Snake Herb: A Cool Native Texas Ground Cover

Don’t be turned off by its name: Snake Herb (Dyschoriste linearis). This beautiful Texas native ground cover won’t give you any snake bites! Just lovely petite purple flowers that attract butterflies.

This perennial native ground cover is relatively fast-growing. Add it to a sunny area of your garden with well-drained soil for best results!

Snake herb Texas native groundcover
A patch of Snakeherb in my garden. It can grow between 6-12 inches tall.

What does Snakeherb look like?

Snakeherb has thin leaves on erect stems that can reach up to a foot tall. It forms a dense, green mat of foliage in your garden bed, helping to suppress weeds and act as a natural mulch.

Its stems are dotted with purple flowers in late spring, and potentially again later in the summer with enough rainfall.

Snake herb flowers
The pretty purple blooms of the Snake Herb plant.

How do you grow Snake Herb?

Snake Herb is easiest to grow from transplants in a full sun part of your garden. If you are looking for a ground cover for shady spots in your yard, try Horseherb (Calyptocarpus vialis).

Snake Herb prefers moist, but well-drained soil. Give it a little water during the hottest part of the summer. It is a deciduous ground cover, so it will die back in the winter. 

Snakeherb plant
Dyschoriste linearis is a lush ground cover with thin, bright green leaves on erect stems.

Is Snake Herb deer resistant?

If your garden is accessible to deer, this ground cover is not deer resistant! Instead, try Woolly Stemodia (Stemodia lanata) or Frog Fruit (Phyla nodiflora).

Where is Dyschoriste linearis native to?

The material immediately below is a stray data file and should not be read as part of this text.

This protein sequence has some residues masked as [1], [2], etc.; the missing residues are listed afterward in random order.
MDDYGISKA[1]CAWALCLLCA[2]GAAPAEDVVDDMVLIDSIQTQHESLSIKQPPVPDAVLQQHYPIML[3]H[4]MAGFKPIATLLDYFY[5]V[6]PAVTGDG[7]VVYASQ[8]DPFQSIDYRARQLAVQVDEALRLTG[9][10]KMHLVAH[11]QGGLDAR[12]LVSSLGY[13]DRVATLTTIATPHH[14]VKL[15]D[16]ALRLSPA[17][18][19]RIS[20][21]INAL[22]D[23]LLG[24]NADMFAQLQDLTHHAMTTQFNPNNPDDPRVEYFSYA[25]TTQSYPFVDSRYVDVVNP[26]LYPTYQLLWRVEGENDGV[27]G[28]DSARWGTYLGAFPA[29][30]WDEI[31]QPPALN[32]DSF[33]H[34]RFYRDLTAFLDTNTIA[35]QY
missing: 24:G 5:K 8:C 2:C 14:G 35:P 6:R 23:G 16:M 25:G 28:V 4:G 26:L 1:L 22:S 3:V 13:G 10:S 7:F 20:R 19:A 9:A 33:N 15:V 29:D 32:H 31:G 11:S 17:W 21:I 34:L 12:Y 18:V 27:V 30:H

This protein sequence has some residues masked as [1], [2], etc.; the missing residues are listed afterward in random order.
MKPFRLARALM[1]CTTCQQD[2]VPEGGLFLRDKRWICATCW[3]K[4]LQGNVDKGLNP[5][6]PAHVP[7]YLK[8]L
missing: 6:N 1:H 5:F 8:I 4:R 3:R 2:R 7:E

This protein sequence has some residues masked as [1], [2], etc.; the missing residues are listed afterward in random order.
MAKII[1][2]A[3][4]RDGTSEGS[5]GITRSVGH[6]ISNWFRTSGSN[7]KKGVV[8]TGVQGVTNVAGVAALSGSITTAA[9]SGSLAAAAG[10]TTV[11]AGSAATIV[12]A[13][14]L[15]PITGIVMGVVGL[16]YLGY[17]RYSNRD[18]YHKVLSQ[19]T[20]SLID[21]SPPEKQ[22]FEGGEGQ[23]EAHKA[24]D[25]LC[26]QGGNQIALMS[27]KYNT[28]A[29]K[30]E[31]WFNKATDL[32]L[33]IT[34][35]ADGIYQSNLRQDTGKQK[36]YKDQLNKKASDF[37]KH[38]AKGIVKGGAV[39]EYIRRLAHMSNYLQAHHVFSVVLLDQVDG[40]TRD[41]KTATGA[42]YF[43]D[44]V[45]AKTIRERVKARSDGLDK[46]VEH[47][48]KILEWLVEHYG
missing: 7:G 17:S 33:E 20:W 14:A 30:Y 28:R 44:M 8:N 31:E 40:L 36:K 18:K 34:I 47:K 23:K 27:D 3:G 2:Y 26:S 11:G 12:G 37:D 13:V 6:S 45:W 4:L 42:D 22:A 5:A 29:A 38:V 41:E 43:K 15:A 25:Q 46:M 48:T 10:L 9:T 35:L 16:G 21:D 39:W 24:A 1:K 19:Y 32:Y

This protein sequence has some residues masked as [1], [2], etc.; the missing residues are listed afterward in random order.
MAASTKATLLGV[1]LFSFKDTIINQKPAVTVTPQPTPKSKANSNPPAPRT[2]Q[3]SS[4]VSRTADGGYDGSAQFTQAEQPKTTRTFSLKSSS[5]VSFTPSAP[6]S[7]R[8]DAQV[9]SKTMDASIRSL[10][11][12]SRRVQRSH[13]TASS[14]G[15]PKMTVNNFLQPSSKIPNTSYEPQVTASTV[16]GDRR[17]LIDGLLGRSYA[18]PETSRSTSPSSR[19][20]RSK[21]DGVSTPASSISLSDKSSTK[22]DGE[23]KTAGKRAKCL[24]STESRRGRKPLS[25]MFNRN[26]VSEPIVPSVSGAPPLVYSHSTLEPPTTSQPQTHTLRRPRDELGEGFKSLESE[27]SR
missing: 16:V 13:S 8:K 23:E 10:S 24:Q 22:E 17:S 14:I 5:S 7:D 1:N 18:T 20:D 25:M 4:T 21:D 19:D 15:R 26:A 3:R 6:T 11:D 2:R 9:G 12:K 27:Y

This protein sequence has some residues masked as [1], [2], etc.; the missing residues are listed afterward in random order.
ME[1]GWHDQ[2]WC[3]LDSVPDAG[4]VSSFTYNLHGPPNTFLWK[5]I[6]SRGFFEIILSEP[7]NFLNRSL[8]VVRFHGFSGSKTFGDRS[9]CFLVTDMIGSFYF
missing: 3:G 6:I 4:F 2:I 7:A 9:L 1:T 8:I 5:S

Dyschoriste linearis is native to the western 2/3 of Texas, except for the Panhandle. It can be found growing in a variety of well-drained soils on grassy slopes. You can see a map of its native range here.

What plants pair well with Snake Herb?

I like to pair native ground covers like Dyschoriste linearis with ornamental grasses, such as Lindheimer Muhly or Gulf Muhly. It also looks nice in front of larger shrubs, such as Cenizo or Flame Acanthus. Try incorporating it with yellow Zexmenia for a pretty low-growing front of a garden bed.

Dyschoriste linearis - Texas native groundcover

If you have an area between your sidewalk and the street commonly known as a “hell strip”, try planting Snakeherb. It should spread quickly, and attract butterflies when in bloom.

Where to buy Snake Herb?

Your best bet is to head to a locally owned nursery that carries native plants. You can also purchase Dyschoriste linearis online from Native Gardeners.

Make sure to write down its scientific name Dyschoriste linearis before you go. A plant can have multiple common names -another common name for Snake Herb is “Polka Dots”. However, a plant only has one scientific (Latin) name. Knowing this name ensures you are getting the right plant!

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